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But yet.the fugitive the city gainis,

Tells all the snares the wily foe had laid,
Then spent with toil and agonizing pains,
He links at once, and mingles with the dead.

Now the fear'd priefis the rites prepar'a surcease;
To the loud trumpets' found the timbrels yield; 350
The youths straight lay afide their weeds of peace,
And arm chem quickly for the martial field.

While the grave old, and those whose rev'rend place
Ranks them in council with Verona's peers,
In their long robes repair with flower pace, 333
To where its head the lofty palace rears;

There awful met beneath their monarch's eye,
With prudent care they scan the sum of things;
In state sublime, fage Aribert on high,
Weighs all advice that from their counsel springs.

Thus in Verona pass the gloomý hours, gar
While tempests roar, and thunders tend the sky,
While dreaded earthquakes shake the nodding tow'rs,
And all the bulwarks tremble from on high.

At length, while in debate the senate fate, 365
A thout so loud came echoing from afar,

Volume II.

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That seem'd as if Verona's final fate
Hung on the peal that rent the wounded air.

A peal so loud, that the rude tempeft's noise
Was loft and drowned in its louder sound, 370
And such the swell of the sonorous voice,
As congregated waters' murm'ring sound.

Straight rise the peers, confufion fills the hall,
A thousand tongues at once rude clamour raise,
A thousand fears do ev'ry heart appal,

375 While each to learn the dreadful news essays.

Of these ftrange tidings, and the stranger deeds
Of many a chief, Verona's boast and pride,
And still what further change to all succeeds,
And what grave words or bloody swords decide:

These in another Canto shall be shown,

But here our steeds awhile we mean to rein,
Like those of Sol, who leave his ev'ning throne,
And fleep with Thetis in the western main. 384



Nulla placere diu, nec vivere carmina polluni,
Qua fcribuntur aquæ potorihus.


Of happiness terrestrial, and the fource
Whence human pleasures flow, ling, heav'nly Muse!
Of sparkling juices, of th' enlivening grape,
Whose quick’ning taste adds vigour to the soul,
Whose sov'reign ppw'r revives decaying nature, 5
And thạws the frozen blood of hoary Age...
A kindly warmth diffusing; -m-youthfulfires
Gild his dim eyes, and paint with ruddy huesve
His wrinkled visage, ghaftly wan before :
Cordial restorative to morcal man,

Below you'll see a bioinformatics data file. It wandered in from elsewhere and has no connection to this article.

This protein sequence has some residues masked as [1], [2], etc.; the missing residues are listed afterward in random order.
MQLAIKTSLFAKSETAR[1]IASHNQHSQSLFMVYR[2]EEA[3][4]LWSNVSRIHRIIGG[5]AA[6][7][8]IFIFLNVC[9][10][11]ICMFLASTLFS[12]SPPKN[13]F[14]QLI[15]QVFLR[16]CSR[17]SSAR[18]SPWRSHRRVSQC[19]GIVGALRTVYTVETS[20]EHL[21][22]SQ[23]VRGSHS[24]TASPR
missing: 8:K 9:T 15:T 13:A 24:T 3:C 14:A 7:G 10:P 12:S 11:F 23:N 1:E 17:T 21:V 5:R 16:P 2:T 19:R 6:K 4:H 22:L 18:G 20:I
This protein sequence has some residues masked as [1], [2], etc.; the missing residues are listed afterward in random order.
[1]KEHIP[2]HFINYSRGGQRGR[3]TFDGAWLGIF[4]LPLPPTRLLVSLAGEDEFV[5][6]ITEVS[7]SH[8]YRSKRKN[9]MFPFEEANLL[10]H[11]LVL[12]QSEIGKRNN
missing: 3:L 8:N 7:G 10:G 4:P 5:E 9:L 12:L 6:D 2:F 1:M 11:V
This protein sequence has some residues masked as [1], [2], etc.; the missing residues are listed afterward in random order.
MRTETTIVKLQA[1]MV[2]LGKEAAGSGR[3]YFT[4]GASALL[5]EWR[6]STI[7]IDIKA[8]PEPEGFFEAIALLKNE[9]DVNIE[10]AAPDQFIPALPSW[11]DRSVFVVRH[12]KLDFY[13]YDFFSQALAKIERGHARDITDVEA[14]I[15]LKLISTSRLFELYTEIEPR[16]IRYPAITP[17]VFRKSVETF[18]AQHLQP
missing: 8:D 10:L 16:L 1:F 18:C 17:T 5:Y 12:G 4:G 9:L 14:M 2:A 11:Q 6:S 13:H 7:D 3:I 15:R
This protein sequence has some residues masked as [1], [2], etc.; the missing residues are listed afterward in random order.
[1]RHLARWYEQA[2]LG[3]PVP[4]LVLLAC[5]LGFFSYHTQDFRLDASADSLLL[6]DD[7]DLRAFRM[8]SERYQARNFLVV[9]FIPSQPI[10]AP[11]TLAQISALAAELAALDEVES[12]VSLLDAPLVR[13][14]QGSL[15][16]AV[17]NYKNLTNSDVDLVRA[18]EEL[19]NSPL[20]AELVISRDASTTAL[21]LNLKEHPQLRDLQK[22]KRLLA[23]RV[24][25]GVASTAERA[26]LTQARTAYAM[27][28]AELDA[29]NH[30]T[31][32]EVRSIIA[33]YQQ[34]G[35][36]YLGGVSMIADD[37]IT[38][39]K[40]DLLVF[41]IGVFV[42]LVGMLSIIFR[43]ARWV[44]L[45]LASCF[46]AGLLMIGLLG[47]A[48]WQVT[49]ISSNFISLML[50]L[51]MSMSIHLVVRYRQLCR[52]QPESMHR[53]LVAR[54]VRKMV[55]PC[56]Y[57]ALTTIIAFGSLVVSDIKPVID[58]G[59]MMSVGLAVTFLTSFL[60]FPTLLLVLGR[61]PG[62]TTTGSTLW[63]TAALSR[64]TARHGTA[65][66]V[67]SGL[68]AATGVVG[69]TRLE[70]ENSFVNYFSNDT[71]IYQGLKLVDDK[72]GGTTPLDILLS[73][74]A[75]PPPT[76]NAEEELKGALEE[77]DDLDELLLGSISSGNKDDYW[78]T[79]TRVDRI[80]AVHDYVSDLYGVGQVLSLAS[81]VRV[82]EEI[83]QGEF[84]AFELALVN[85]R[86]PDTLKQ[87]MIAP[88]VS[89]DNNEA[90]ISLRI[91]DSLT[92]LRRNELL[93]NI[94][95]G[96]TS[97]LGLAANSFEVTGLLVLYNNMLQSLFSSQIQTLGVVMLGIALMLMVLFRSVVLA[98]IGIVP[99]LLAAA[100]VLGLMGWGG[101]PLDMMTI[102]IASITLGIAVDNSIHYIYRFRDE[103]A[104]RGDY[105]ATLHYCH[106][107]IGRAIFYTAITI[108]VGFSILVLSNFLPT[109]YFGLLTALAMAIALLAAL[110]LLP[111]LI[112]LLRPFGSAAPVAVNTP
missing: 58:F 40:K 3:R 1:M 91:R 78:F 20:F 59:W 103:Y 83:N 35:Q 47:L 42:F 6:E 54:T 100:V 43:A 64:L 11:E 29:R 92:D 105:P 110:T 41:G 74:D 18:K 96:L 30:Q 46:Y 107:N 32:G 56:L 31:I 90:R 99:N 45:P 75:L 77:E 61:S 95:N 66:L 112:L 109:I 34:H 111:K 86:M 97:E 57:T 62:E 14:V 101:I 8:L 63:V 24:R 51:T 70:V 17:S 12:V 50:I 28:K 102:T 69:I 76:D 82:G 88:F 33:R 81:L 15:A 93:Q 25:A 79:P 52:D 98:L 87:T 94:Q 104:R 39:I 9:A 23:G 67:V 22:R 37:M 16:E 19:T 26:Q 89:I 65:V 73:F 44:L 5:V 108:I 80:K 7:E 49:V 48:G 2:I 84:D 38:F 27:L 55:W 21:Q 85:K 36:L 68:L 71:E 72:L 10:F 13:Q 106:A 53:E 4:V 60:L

With copious hand by bounteous gods bestow'd!

Bacchus divine ! aid my advent'rous fong,
“ 'That with no middle flight intends to foar :");

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* In a letter from Aaron till to Mr. Savage, publithed in the former's Works, vol. I, p. 339. speaking of Mr. Gay, lie has these words, " That Poem you speak of, called Wine, he printed in the year 1910, as I remember. I am lure I have one among my pamphlets.--I will look for it and send it you, it it will be of use or fatisfaction to any gentleman of your acquaintance.” This is the piece Mr. Hill mentions, and it is hcie printed from a copy of the original edition.

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Inspir’d, Tublime, on Pegasean wing,
By thee upborng, I draw Miltonick


When fumy vapours clog our loaded brows
With furrow'd frowns, when stupid downcast eyes,
Th'external symptoms of remorse within,
Express our grief, or when in fullen dumps,
With head incumbent on expanded palm,
Moping we fit, in flent forrow drown'd;
Whether inveigling Hymen has trepann'd
Th' unwary youth, and ty'd the Gordian knot
Ofjangling wedlock not to be diffolvid;
Worry d'all day by loud Xantippels din,
Who fails not to exalt him to the stars,
And fix himn there among the branched crew,
(Taurus, and Aries, and Capricorn,
The greatest monsters of the Zodiack)
Or for the loss of anxious worldlý pelf,

Or Celia's scornful fights, and cold difdain,
Which chéck'd his am'rous Hame with coy repulse,
The wordt events that mortals can befall;
By cares depress’d, in penfive hippish mood,
With flowest


tedious minutes roll, 35
Thy charming sight, but much more charming gust,
New life incites, and warms our chilly blood.
Straight with pert looks we raise our drooping fronts,
And pour in crystal pure thy parer juice;
With cheerful countenance and steady hand
Raise it lip-high, then fix the fpacious rim

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To the expeding mouth:-with gratefultafte !
The ebbing wine glides swiftly o'er the tongue;
The circling blood with quicker motion flies:
Such is thy powerful influence, thou straight 45
Dispell’ft those clouds that, louring dark, eclips'd
The wnilom glories of the gladsome face;ams
While dimpled cheeks, and sparkling rolling eyes,
Thy cheering virtues, and thy worth proclaim,
So mists and exhalations that arise

From “hills or steamy lake, dusky or gray,”
Prevail, till Phæbus fheds Titanian rays,
And paints their feecy skirts with thining gold :
Unable to resist, the foggy damps,
That veil'd the surface of the verdant fields, S.S
At the god's penetrating beanis disperse;
The earth again in former beauty smiles,
In gaudiest-livery dreft, all gay and clear.

When disappointed Strephon meets repulse,
Scoff'd at, despis’d, in melancholick mood bo
Joyless he wastes in sighs the lazy hours,
Till reinforc'd by thy most potent aid
He storms the breach, and wins che beauteous fort.

To pay thee homage, and receive thy blefling,
The British seaman quits his native shore,
And ventures thro' the trackless, deep abys3,
Ploughing the ocean, while the upheav'd oak,
“ With beaked prow, rides tilting o'er the waves;”
Shock'd by tempeftuous jarring winds, she rolls

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